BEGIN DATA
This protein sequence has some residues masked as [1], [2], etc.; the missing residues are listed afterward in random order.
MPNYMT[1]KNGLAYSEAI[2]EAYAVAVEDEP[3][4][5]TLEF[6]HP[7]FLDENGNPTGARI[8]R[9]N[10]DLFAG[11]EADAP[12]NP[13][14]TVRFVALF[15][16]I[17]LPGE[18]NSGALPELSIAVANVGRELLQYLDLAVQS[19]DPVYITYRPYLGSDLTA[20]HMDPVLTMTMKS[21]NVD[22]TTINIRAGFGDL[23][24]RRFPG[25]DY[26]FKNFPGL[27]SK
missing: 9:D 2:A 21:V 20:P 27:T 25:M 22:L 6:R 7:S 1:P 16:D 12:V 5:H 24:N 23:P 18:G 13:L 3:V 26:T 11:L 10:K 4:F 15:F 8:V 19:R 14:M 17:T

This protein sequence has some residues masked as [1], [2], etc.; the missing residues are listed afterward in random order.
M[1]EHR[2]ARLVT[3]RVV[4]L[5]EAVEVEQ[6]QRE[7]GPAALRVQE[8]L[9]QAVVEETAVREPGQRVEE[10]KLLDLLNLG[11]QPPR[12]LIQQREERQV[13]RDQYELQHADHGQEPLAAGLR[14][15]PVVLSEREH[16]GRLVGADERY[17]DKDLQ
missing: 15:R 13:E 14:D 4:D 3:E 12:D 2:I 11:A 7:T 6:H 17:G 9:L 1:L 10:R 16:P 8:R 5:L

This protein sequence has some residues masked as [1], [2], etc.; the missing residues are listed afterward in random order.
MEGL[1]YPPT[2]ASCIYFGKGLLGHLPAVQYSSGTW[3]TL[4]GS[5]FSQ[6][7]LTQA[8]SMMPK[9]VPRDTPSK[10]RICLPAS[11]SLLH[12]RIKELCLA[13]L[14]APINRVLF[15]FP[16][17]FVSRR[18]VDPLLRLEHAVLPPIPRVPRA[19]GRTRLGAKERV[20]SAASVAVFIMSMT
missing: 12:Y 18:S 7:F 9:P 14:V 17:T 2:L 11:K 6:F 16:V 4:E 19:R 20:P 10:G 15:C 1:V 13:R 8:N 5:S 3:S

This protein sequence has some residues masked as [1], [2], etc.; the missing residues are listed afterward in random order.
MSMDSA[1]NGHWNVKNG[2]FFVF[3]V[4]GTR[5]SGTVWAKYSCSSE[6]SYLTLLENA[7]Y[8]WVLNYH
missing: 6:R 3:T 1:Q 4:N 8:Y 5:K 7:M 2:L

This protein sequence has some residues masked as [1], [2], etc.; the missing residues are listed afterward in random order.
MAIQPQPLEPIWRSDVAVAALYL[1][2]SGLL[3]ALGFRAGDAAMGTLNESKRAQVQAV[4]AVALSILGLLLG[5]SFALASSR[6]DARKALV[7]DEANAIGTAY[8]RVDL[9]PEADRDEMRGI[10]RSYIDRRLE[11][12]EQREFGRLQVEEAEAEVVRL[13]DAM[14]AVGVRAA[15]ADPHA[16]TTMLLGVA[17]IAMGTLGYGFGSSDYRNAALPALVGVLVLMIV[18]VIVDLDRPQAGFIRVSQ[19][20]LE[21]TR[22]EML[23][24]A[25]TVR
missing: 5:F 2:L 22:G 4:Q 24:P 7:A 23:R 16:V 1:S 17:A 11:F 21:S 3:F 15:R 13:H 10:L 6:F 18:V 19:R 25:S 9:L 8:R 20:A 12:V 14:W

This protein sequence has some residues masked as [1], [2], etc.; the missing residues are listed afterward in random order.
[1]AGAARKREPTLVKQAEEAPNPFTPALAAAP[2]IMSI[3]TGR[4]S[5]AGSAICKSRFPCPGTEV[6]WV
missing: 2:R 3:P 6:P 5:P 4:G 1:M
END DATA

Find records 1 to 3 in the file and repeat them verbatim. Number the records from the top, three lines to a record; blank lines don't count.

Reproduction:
This protein sequence has some residues masked as [1], [2], etc.; the missing residues are listed afterward in random order.
MPNYMT[1]KNGLAYSEAI[2]EAYAVAVEDEP[3][4][5]TLEF[6]HP[7]FLDENGNPTGARI[8]R[9]N[10]DLFAG[11]EADAP[12]NP[13][14]TVRFVALF[15][16]I[17]LPGE[18]NSGALPELSIAVANVGRELLQYLDLAVQS[19]DPVYITYRPYLGSDLTA[20]HMDPVLTMTMKS[21]NVD[22]TTINIRAGFGDL[23][24]RRFPG[25]DY[26]FKNFPGL[27]SK
missing: 9:D 2:A 21:V 20:P 27:T 25:M 22:L 6:R 7:S 1:P 16:D 12:V 5:H 24:N 23:P 18:G 13:L 3:V 26:T 11:L 10:K 4:F 15:F 8:V 19:R 14:M 17:T

This protein sequence has some residues masked as [1], [2], etc.; the missing residues are listed afterward in random order.
M[1]EHR[2]ARLVT[3]RVV[4]L[5]EAVEVEQ[6]QRE[7]GPAALRVQE[8]L[9]QAVVEETAVREPGQRVEE[10]KLLDLLNLG[11]QPPR[12]LIQQREERQV[13]RDQYELQHADHGQEPLAAGLR[14][15]PVVLSEREH[16]GRLVGADERY[17]DKDLQ
missing: 15:R 13:E 14:D 4:D 3:E 12:D 2:I 11:A 7:T 6:H 17:G 9:L 1:L 10:R 16:P 8:R 5:L

This protein sequence has some residues masked as [1], [2], etc.; the missing residues are listed afterward in random order.
MEGL[1]YPPT[2]ASCIYFGKGLLGHLPAVQYSSGTW[3]TL[4]GS[5]FSQ[6][7]LTQA[8]SMMPK[9]VPRDTPSK[10]RICLPAS[11]SLLH[12]RIKELCLA[13]L[14]APINRVLF[15]FP[16][17]FVSRR[18]VDPLLRLEHAVLPPIPRVPRA[19]GRTRLGAKERV[20]SAASVAVFIMSMT
missing: 12:Y 18:S 7:F 9:P 14:V 17:T 2:L 11:K 6:F 16:V 4:E 19:R 20:P 10:G 15:C 1:V 13:R 8:N 5:S 3:S